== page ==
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(EDITORIAL from Korea Times on Nov. 9)

Editorials from Korean Dailies 07:01 November 09, 2018

After US elections
Watch out for impact on Washington's policy on Korea

President Donald Trump's Republican Party, which currently controls both chambers of Congress, has lost control of the House of Representatives but kept the Senate in midterm elections Tuesday. This is the first time for the Democrats to take the House in eight years.

President Trump is likely to face tougher checks from the Democrats on major policies, such as immigration, taxes, healthcare and trade. Leader of the House Nancy Pelosi vowed to restore the Constitution's checks and balances against the Trump administration.

The elections coincided with news of the postponement of a high-level U.S.-North Korea meeting that was scheduled to take place in New York, Thursday. There had been much expectation for the meeting between U.S. Secretary of State Mike Pompeo and Kim Yong-chol, vice chairman of the North's ruling Workers' Party Central Committee, to close the gap in nuclear negotiations and settle the details for a second summit between Trump and North Korean leader Kim Jong-un. But the meeting was canceled abruptly at the last minute, sparking concerns the two sides were experiencing difficulties in their negotiations. Pyongyang has called for the easing of sanctions and has been reluctant to comply with the U.S. demand for a list of its nuclear weapons, and other steps for accelerating its denuclearization.

The delay in U.S.-North Korea talks could affect the peace process on the Korean Peninsula and inter-Korean economic cooperation that President Moon Jae-in has strongly pushed for. While Moon is still pursuing Kim's visit to Seoul within the year, Trump said during a post-election press conference he expected a second meeting with Kim will take place sometime early next year. He added he was in no rush and "sanctions are still on," urging North Korea to be responsive. The high-level meeting should be rearranged at an early date so the U.S.-North Korea talks do not lose momentum.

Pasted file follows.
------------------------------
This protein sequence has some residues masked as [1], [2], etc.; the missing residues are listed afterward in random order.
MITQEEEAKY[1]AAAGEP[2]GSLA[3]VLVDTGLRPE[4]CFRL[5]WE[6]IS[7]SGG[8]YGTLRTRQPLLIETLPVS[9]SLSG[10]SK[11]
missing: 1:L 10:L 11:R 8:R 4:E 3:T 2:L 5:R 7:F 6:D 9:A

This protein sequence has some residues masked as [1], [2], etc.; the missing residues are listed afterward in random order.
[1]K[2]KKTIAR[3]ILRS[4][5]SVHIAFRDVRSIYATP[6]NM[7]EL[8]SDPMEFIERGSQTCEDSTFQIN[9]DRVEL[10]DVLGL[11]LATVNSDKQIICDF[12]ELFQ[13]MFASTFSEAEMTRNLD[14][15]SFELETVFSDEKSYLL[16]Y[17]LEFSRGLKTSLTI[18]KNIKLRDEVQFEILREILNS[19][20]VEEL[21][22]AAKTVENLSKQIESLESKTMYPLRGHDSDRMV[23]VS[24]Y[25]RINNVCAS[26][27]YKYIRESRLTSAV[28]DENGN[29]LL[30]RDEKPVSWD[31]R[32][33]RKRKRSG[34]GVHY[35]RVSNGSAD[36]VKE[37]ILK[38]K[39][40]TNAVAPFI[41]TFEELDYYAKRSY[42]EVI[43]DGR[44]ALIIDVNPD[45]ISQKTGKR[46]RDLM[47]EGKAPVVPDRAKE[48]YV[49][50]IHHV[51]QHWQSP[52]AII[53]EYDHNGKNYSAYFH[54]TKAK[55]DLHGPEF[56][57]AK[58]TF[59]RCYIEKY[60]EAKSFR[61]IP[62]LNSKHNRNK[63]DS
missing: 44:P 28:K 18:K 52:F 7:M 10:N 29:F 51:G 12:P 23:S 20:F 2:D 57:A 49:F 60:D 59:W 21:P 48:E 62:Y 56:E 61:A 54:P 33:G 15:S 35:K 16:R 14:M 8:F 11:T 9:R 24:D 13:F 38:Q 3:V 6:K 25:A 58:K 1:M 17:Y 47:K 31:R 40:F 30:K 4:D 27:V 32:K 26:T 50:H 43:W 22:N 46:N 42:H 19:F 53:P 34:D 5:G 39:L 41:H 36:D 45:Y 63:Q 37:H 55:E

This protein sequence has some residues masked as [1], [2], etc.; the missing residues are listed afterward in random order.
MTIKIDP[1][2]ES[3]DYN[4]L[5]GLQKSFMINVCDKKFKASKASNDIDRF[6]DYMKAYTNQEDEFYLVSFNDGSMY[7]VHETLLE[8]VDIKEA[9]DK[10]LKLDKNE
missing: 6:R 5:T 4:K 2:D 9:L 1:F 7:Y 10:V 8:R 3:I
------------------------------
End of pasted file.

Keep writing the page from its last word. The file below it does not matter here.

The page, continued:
Trump is expected to keep his policy on the North, but could face further gridlock in Congress if the Democrats keep putting the brakes on his administration with a view to winning the presidential race in 2020. This could affect the pace of Trump's North Korea policy.

It is urgent for Seoul to prepare for the uncertainties that may rise in the wake of the election. It would be timely to expedite parliamentary exchanges with the U.S. to promote communication on key bilateral issues in the alliance and in trade, such as revisions to the Korea-U.S. Free Trade Agreement.

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